In St. Louis, adjunct faculty have won a victory for part-time faculty. On January 5, Washington University in St. Louis adjuncts announced they had voted 138 to 111 to join the Service Employees International Union (SEIU) Local 1.
The vote was part of SEIU’s Adjunct Action campaign, a push to organize adjunct instructors at the citywide level, not just through individual schools. The successful vote continues a trend of part-time instructors at major colleges and universities organizing to gain the pay and benefits enjoyed by their full-time colleagues and push back against the increasingly precarious nature of academic work.
Washington University employs over 400 adjunct professors in almost all subjects. Adjuncts typically teach part-time for lower wages than full-time professors and are not eligible for tenure. Often they work on semester long contracts, not knowing which, if any, courses they will teach the following term. If courses are cut due to lack of enrollment, or a full-time instructor wants to teach it, adjunct instructors will not get paid.
To combat these working conditions, adjunct instructors have been actively organizing in several campaigns. Recent months have seen a number of successes for adjuncts around the country. In April, adjuncts at Baltimore’s Maryland Institute College of Art voted to join SEIU Local 500. In December, adjuncts at Temple University in Philadelphia voted to organize with the American Federation of Teachers. Later that same month, an NLRB ruling at Pacific Lutheran University set the stage for instructors at religious institutions to organize. Adjunct organizing campaigns are under way in 22 states around the country.
In St. Louis, the National Labor Relations Board will make the vote Washington University vote official in seven days. During that time, the university has the opportunity to file any challenges or objections to the process. Although 18 ballots are being contested, the vote was won by a 27-vote margin, assuring union victory for the adjuncts. A spokesman told the St. Louis Post-Dispatch that the school would not comment until the vote was made official.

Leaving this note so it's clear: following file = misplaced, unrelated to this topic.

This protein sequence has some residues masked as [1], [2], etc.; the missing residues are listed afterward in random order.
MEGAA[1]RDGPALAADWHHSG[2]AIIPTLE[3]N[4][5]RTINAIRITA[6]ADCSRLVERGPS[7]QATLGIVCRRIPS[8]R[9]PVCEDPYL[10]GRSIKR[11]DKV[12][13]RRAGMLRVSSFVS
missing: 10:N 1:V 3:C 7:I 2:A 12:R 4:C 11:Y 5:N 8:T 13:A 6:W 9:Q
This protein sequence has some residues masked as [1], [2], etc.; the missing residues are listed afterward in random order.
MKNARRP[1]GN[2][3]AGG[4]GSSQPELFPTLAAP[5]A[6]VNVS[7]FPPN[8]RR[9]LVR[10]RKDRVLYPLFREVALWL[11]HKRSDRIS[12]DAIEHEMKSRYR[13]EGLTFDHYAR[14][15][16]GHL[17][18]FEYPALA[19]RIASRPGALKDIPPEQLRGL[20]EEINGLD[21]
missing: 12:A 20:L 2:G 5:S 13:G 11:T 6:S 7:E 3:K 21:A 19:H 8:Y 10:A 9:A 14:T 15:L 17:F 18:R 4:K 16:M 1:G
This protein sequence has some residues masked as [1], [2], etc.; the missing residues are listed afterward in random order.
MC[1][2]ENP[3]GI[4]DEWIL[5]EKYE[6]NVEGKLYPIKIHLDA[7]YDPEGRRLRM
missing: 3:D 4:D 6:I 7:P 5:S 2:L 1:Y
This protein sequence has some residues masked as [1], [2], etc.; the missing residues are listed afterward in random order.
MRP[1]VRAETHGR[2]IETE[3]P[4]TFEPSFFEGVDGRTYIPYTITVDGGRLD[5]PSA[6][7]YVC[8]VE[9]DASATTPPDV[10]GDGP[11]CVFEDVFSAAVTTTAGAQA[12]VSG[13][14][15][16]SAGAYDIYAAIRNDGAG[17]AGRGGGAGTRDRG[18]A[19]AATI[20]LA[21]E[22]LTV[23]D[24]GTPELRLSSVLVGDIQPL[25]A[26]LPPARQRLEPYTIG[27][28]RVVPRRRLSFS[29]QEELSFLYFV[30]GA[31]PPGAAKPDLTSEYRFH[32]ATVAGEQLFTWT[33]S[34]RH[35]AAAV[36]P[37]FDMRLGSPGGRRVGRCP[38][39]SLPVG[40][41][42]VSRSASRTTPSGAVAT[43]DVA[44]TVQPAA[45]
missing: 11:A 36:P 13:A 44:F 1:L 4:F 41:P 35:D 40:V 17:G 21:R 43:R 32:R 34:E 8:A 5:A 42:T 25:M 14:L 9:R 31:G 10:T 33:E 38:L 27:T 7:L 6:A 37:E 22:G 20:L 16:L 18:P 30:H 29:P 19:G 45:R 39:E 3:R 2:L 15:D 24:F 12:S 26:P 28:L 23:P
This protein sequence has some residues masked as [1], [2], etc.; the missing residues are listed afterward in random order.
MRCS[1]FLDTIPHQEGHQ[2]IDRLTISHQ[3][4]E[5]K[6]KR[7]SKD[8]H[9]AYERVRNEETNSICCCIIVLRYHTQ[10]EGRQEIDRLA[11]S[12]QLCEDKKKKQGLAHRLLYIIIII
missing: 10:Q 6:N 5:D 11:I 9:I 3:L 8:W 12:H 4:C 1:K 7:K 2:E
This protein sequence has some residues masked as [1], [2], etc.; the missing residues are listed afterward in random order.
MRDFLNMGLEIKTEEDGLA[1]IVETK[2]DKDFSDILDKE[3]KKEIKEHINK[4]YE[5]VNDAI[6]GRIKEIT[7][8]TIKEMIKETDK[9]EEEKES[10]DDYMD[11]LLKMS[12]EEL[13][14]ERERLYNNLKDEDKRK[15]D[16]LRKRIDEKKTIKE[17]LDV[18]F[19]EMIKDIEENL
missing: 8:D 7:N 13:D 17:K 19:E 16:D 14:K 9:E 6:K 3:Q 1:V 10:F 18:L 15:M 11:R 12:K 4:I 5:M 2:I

In a statement to employees, the university stated, “With the election process now complete, the university is committed to working with the union on matters of mutual importance.”
For the instructors at WashU, the desire for a union was about more than pay and job security. Michael O’Bryan, an adjunct English instructor, cited improving student learning in a statement about the vote: “This victory is an important step toward improving the labor conditions of university faculty and, consequently, the learning experience of the students taught by those faculty.”
SEIU’s Adjunct Action campaign has won a number of union drives in its two years in cities such as Boston, Los Angeles, and Washington, D.C. At Northeastern University in Boston, the campaign won against an administration that hired Jackson Lewis, the famed union-busting law firm. And a recent adjunct contract at Tufts University could serve as a blueprint for Washington University, according to an instructor.
In St. Louis, the movement is already looking to expand after its recent victory. The St. Louis Post Dispatch confirmed teachers had been contacted by union officials at Lindenwood University, St. Louis Community College at Meramec and St. Louis University to test interest in joining the campaign.